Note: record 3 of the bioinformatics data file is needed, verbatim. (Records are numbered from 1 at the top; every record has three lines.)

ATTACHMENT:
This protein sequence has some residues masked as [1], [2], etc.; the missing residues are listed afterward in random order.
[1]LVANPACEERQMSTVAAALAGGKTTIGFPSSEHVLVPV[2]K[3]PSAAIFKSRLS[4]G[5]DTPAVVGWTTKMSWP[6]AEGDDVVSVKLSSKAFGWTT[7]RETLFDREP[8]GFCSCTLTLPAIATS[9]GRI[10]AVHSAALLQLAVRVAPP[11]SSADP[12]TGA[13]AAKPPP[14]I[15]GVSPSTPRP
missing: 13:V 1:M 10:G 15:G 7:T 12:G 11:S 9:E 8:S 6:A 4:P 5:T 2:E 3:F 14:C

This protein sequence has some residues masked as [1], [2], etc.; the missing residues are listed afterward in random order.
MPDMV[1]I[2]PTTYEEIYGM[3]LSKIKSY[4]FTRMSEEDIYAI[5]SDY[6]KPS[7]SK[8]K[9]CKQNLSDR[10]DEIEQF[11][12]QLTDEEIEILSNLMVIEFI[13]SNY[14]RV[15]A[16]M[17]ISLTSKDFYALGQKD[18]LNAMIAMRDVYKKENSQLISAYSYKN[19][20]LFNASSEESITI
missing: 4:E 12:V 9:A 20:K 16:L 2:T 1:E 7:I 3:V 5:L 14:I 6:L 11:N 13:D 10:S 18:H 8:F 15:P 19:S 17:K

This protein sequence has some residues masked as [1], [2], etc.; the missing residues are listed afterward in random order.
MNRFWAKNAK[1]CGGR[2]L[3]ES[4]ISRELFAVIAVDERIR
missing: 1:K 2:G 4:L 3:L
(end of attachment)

This protein sequence has some residues masked as [1], [2], etc.; the missing residues are listed afterward in random order.
MNRFWAKNAK[1]CGGR[2]L[3]ES[4]ISRELFAVIAVDERIR
missing: 1:K 2:G 4:L 3:L